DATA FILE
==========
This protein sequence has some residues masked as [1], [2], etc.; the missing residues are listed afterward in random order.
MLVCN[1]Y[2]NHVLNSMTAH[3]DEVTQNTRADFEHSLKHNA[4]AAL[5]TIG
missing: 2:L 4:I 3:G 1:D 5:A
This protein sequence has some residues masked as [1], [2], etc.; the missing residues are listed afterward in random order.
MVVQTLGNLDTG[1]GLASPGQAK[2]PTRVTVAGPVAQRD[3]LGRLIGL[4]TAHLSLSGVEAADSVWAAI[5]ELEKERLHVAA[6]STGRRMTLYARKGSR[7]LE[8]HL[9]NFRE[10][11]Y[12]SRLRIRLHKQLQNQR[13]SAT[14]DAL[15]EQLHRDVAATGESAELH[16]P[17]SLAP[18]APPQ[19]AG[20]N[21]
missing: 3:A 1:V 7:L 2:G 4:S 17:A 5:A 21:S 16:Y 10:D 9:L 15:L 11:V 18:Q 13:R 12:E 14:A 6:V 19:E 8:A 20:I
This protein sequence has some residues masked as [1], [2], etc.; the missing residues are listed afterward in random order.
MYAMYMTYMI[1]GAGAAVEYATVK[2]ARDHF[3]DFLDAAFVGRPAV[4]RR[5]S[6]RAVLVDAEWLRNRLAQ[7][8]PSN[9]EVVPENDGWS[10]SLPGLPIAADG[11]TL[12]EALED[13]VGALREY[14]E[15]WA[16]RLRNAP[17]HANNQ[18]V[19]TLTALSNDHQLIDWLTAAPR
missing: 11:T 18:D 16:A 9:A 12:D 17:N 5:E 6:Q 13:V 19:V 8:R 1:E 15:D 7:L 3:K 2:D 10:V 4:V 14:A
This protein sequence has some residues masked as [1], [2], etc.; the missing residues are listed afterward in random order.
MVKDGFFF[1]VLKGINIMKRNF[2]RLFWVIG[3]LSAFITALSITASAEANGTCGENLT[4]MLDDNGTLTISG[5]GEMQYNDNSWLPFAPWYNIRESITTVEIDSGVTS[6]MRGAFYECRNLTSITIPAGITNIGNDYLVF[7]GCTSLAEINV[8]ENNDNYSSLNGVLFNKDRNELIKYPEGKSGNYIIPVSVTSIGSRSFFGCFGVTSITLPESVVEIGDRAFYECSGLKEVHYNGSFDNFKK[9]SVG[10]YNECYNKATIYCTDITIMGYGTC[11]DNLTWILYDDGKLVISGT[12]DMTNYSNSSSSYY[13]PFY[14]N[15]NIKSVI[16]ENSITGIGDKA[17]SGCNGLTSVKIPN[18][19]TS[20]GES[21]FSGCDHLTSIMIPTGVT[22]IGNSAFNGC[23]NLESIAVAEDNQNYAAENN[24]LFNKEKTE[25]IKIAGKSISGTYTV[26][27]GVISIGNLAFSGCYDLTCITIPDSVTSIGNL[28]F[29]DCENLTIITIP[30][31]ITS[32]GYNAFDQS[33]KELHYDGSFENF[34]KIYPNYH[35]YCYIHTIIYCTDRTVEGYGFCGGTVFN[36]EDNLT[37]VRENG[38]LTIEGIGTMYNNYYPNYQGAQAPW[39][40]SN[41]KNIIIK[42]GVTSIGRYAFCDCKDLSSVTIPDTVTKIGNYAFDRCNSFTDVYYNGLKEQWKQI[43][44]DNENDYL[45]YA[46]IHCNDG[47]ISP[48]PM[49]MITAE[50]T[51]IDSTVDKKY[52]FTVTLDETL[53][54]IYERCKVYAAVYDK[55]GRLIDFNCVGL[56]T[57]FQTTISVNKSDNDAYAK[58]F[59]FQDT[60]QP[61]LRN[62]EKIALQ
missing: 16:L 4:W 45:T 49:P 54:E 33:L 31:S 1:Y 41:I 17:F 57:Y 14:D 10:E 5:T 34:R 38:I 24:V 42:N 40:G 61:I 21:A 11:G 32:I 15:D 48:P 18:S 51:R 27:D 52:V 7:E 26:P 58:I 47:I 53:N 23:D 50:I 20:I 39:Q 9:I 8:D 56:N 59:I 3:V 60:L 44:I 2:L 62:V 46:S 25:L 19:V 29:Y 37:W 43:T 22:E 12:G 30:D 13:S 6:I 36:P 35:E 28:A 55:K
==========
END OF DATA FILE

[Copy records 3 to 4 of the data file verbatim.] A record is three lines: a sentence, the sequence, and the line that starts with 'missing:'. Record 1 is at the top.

This protein sequence has some residues masked as [1], [2], etc.; the missing residues are listed afterward in random order.
MYAMYMTYMI[1]GAGAAVEYATVK[2]ARDHF[3]DFLDAAFVGRPAV[4]RR[5]S[6]RAVLVDAEWLRNRLAQ[7][8]PSN[9]EVVPENDGWS[10]SLPGLPIAADG[11]TL[12]EALED[13]VGALREY[14]E[15]WA[16]RLRNAP[17]HANNQ[18]V[19]TLTALSNDHQLIDWLTAAPR
missing: 11:T 18:D 16:A 9:A 12:D 17:N 5:E 6:Q 13:V 19:V 8:R 1:E 15:D 7:L 3:K 2:D 10:V 4:V 14:A
This protein sequence has some residues masked as [1], [2], etc.; the missing residues are listed afterward in random order.
MVKDGFFF[1]VLKGINIMKRNF[2]RLFWVIG[3]LSAFITALSITASAEANGTCGENLT[4]MLDDNGTLTISG[5]GEMQYNDNSWLPFAPWYNIRESITTVEIDSGVTS[6]MRGAFYECRNLTSITIPAGITNIGNDYLVF[7]GCTSLAEINV[8]ENNDNYSSLNGVLFNKDRNELIKYPEGKSGNYIIPVSVTSIGSRSFFGCFGVTSITLPESVVEIGDRAFYECSGLKEVHYNGSFDNFKK[9]SVG[10]YNECYNKATIYCTDITIMGYGTC[11]DNLTWILYDDGKLVISGT[12]DMTNYSNSSSSYY[13]PFY[14]N[15]NIKSVI[16]ENSITGIGDKA[17]SGCNGLTSVKIPN[18][19]TS[20]GES[21]FSGCDHLTSIMIPTGVT[22]IGNSAFNGC[23]NLESIAVAEDNQNYAAENN[24]LFNKEKTE[25]IKIAGKSISGTYTV[26][27]GVISIGNLAFSGCYDLTCITIPDSVTSIGNL[28]F[29]DCENLTIITIP[30][31]ITS[32]GYNAFDQS[33]KELHYDGSFENF[34]KIYPNYH[35]YCYIHTIIYCTDRTVEGYGFCGGTVFN[36]EDNLT[37]VRENG[38]LTIEGIGTMYNNYYPNYQGAQAPW[39][40]SN[41]KNIIIK[42]GVTSIGRYAFCDCKDLSSVTIPDTVTKIGNYAFDRCNSFTDVYYNGLKEQWKQI[43][44]DNENDYL[45]YA[46]IHCNDG[47]ISP[48]PM[49]MITAE[50]T[51]IDSTVDKKY[52]FTVTLDETL[53][54]IYERCKVYAAVYDK[55]GRLIDFNCVGL[56]T[57]FQTTISVNKSDNDAYAK[58]F[59]FQDT[60]QP[61]LRN[62]EKIALQ
missing: 16:L 4:W 45:T 49:P 54:E 33:L 31:S 1:Y 41:I 17:F 57:Y 14:D 10:E 5:T 34:R 38:I 24:V 42:N 40:G 61:I 21:A 11:G 32:I 15:D 48:P 18:S 51:R 27:D 52:V 7:E 26:P 58:I 47:I 53:N 23:D 50:I 20:I 39:Q 9:I 8:D 56:N 59:I 3:V 60:L 44:I 2:L 62:V 46:S 25:L 19:V 29:Y 37:W 43:T 22:E 12:G 30:D 13:S 6:I 36:P 35:E 28:A 55:K